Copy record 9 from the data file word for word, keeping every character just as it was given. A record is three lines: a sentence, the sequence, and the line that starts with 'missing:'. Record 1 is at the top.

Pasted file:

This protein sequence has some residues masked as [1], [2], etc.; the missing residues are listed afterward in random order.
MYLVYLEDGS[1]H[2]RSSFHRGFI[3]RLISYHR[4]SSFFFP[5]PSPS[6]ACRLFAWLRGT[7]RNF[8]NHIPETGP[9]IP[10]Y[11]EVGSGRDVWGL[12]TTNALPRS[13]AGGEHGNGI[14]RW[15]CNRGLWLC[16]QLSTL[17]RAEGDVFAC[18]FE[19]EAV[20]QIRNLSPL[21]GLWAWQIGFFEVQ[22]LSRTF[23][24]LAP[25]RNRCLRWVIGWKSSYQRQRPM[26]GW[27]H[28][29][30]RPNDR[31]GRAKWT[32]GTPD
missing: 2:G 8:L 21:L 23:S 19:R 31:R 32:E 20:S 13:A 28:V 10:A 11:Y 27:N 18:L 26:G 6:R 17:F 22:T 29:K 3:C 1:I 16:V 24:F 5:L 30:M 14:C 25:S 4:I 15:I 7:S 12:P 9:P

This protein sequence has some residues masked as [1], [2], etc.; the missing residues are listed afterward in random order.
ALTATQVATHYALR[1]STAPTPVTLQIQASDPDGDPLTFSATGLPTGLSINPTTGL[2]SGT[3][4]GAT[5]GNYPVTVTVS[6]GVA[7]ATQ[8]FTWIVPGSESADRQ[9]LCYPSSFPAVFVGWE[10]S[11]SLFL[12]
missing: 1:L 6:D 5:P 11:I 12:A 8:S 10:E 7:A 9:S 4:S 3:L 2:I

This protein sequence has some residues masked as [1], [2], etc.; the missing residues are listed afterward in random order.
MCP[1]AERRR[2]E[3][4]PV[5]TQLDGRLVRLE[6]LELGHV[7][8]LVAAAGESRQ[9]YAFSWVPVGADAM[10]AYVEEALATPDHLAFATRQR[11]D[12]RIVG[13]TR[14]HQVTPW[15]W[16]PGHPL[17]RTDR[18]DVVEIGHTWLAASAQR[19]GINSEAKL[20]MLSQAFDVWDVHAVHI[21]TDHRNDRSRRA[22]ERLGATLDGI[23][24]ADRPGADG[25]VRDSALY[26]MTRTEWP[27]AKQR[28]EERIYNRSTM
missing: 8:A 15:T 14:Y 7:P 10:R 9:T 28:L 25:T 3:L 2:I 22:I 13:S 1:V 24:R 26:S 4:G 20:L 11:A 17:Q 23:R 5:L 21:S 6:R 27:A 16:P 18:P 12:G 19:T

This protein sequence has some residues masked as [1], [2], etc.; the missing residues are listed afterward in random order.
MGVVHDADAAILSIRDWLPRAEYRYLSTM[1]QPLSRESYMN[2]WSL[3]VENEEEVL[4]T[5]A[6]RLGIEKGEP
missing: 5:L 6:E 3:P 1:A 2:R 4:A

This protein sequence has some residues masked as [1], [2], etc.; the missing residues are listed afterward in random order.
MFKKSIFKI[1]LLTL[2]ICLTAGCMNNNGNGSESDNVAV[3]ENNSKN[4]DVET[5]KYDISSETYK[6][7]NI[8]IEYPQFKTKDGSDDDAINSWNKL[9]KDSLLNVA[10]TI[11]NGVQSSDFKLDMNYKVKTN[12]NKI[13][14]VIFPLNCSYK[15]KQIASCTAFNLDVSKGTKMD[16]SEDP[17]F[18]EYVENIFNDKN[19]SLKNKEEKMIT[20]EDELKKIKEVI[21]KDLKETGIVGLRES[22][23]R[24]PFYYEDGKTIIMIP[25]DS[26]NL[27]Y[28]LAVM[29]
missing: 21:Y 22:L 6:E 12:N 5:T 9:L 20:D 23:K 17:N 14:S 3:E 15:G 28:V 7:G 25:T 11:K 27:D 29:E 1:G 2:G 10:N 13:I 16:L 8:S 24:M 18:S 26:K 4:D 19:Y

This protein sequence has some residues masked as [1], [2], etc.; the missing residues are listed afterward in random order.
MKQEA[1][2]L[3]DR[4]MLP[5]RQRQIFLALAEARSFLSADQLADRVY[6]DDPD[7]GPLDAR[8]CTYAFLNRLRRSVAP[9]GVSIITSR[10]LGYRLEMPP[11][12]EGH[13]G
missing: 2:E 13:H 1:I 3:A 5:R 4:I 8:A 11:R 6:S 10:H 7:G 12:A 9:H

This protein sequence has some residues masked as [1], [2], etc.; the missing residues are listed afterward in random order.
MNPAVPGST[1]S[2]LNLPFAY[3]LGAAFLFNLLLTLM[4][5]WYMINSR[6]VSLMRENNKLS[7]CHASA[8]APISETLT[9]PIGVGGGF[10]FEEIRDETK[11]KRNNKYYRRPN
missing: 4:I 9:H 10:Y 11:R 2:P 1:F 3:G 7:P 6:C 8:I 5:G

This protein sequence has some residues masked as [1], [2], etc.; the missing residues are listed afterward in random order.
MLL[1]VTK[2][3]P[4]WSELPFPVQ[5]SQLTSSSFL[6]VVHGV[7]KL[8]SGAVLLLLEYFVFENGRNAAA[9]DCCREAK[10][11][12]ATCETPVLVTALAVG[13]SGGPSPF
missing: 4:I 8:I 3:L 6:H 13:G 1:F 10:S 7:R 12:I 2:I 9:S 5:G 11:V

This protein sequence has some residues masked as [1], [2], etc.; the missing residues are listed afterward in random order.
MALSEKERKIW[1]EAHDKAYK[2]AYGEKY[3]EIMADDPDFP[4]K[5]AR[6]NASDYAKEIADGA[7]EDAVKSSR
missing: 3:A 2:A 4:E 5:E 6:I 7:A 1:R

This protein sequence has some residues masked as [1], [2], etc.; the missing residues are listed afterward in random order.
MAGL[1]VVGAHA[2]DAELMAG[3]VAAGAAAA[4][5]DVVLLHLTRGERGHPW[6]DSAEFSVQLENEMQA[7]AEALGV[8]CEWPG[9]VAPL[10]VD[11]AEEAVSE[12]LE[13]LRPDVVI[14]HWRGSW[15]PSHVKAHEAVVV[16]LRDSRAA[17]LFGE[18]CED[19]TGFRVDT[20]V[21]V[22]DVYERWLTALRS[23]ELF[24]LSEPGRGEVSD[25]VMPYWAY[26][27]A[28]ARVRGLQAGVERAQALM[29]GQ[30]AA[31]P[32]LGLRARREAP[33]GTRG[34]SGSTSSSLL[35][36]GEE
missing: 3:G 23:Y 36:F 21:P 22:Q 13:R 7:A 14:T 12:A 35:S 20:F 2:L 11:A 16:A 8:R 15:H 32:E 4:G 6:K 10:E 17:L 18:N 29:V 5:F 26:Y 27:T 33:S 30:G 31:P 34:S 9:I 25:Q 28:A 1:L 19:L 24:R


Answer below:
This protein sequence has some residues masked as [1], [2], etc.; the missing residues are listed afterward in random order.
MALSEKERKIW[1]EAHDKAYK[2]AYGEKY[3]EIMADDPDFP[4]K[5]AR[6]NASDYAKEIADGA[7]EDAVKSSR
missing: 3:A 2:A 4:E 5:E 6:I 7:A 1:R